Individuals and support people need to assess whether they are well enough or able to follow the guidelines

If not, they should call for help or attend hospital

Practice points from ADEA – Clinical guiding principles for sick day management of adults with type 1 and type 2 diabetes – Technical document261

Special considerations

Different patient groups will need individualising of the sick day action plan

Managed with diet alone:

  • Worsening control may require the introduction of medication and symptomatic management of hyperglycaemia.
  • Patients with type 2 diabetes may have impaired body immune mechanisms that will make recovery slower.
  • In addition, patients may become dehydrated because of the osmotic diuresis.

Managed with oral or non-insulin glucose lowering medication:

  • Worsening control may require the urgent review by the GP or referral to a specialist diabetes service or endocrinologist.
  • Consideration of the use of insulin may be temporarily required for persistent and resistant symptomatic hyperglycaemia (this may require hospital admission).
  • In patients with nausea, vomiting and/or diarrhoea, consider stopping metformin and GLP-1 mimetics temporarily as metformin may aggravate these symptoms and GLP-1 mimetics may aggravate nausea/vomiting, and there may be a risk of acute renal impairment due to dehydration. Cessation of any SGLT2 inhibitor should be reviewed if gastrointestinal illnesses are present as they may further aggravate dehydration and hypovolaemia.

Type 2 diabetes managed on insulin:

  • All patients should be advised to seek the urgent review by their GP or health professional when unwell or the blood glucose is consistently >15 mmol/L on two consecutive SMBG readings as per the action plan. Blood glucose monitoring should be increased to every two to four hours if unwell. Depending on these levels, patients may need to increase their morning intermediate or long-acting insulin dose by 10–20% if the glucose reading remains elevated and, depending on further blood glucose levels, modify subsequent doses of short-acting insulin during the day. Advice on the additional use of oral agents and GLP-1 RA is listed above. Additional blood ketone testing may be incorporated if there are symptoms suggestive of ketosis (eg nausea, vomiting, shortness of breath or fruity odour, abdominal pains, altered consciousness) or there is a past history of DKA, or if the patient is using an SGLT2 inhibitor agent. This must be a documented strategy on their sick day management plan. Note: many patients are only on basal insulin or a premixed insulin. These patients require appropriate medical advice and access to additional rapid-acting insulin to use as a supplemental insulin dose.262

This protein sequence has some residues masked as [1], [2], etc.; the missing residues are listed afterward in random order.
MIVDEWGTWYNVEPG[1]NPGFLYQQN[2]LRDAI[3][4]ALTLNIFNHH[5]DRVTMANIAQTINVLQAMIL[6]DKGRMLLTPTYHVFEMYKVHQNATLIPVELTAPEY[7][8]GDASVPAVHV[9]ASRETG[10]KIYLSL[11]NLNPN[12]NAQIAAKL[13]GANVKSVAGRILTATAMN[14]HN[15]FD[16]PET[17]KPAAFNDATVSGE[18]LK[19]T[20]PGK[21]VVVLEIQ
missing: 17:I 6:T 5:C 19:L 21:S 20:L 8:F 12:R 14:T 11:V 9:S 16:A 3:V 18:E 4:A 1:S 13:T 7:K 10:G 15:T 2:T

• Patients with gastrointestinal upset who are not eating, but who feel well and continue their usual activities, may need to reduce their insulin based upon their SMBG readings (especially rapid-acting insulin) to avoid hypoglycaemia.
  • A warning for the use of SGLT2 inhibitors: there have been rare reports of euglycaemic DKA with all the SGLT2 inhibitors – symptoms of possible DKA need to be incorporated in clinical management when considering use of these agents. These agents are not indicated in type 1 diabetes.


Diabetes Australian and RACGP logo's
  1. Robins M, Coles M, Smith D, Armstrong M, Bryant W, Homeming L, on behalf of the Australian Diabetes Educators Association. Clinical guiding principles for sick day management of adults with type 1 and type 2 diabetes. Technical document. Canberra: ADEA, 2014.
  2. Australian Diabetes Educators Association. Sick day management of adults with type 2 diabetes. Canberra: ADEA, 2014.